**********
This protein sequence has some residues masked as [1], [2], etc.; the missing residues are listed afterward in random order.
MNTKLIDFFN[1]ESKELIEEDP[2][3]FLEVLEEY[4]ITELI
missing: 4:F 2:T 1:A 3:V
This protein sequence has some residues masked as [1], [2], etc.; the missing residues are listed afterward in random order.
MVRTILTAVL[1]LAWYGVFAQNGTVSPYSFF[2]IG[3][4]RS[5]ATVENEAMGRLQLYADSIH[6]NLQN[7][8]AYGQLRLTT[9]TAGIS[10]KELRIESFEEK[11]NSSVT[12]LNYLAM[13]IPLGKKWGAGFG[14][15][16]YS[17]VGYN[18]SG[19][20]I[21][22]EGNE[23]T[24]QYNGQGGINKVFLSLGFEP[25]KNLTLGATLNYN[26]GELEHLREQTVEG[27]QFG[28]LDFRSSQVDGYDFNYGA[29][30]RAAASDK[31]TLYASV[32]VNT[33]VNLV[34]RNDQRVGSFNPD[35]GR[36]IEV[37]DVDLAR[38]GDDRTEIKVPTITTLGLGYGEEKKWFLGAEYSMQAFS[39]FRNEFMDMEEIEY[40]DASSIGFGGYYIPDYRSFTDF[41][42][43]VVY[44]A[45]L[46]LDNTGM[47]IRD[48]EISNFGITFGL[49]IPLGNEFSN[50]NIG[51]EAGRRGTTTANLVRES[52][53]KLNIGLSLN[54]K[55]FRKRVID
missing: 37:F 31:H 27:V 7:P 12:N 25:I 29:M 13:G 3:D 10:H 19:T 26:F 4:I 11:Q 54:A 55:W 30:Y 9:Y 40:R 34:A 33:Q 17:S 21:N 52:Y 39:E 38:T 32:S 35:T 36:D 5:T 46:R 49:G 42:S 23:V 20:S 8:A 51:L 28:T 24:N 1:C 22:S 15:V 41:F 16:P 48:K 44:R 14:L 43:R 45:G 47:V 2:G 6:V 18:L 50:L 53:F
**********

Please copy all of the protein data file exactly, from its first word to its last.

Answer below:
This protein sequence has some residues masked as [1], [2], etc.; the missing residues are listed afterward in random order.
MNTKLIDFFN[1]ESKELIEEDP[2][3]FLEVLEEY[4]ITELI
missing: 4:F 2:T 1:A 3:V
This protein sequence has some residues masked as [1], [2], etc.; the missing residues are listed afterward in random order.
MVRTILTAVL[1]LAWYGVFAQNGTVSPYSFF[2]IG[3][4]RS[5]ATVENEAMGRLQLYADSIH[6]NLQN[7][8]AYGQLRLTT[9]TAGIS[10]KELRIESFEEK[11]NSSVT[12]LNYLAM[13]IPLGKKWGAGFG[14][15][16]YS[17]VGYN[18]SG[19][20]I[21][22]EGNE[23]T[24]QYNGQGGINKVFLSLGFEP[25]KNLTLGATLNYN[26]GELEHLREQTVEG[27]QFG[28]LDFRSSQVDGYDFNYGA[29][30]RAAASDK[31]TLYASV[32]VNT[33]VNLV[34]RNDQRVGSFNPD[35]GR[36]IEV[37]DVDLAR[38]GDDRTEIKVPTITTLGLGYGEEKKWFLGAEYSMQAFS[39]FRNEFMDMEEIEY[40]DASSIGFGGYYIPDYRSFTDF[41][42][43]VVY[44]A[45]L[46]LDNTGM[47]IRD[48]EISNFGITFGL[49]IPLGNEFSN[50]NIG[51]EAGRRGTTTANLVRES[52][53]KLNIGLSLN[54]K[55]FRKRVID
missing: 37:F 31:H 27:V 7:P 12:N 25:I 29:M 13:G 3:D 10:H 19:T 26:F 4:I 11:Q 54:A 55:W 30:Y 9:Y 40:R 34:A 33:Q 17:S 21:N 52:Y 39:E 38:T 32:S 35:T 36:D 5:T 46:R 49:G 42:S 23:V 20:S 8:A 51:L 28:T 24:N 1:C 22:S 15:V 41:F 16:P 48:K 44:R 14:L 43:R 45:G 47:V 2:G 6:V 18:L 50:L 53:F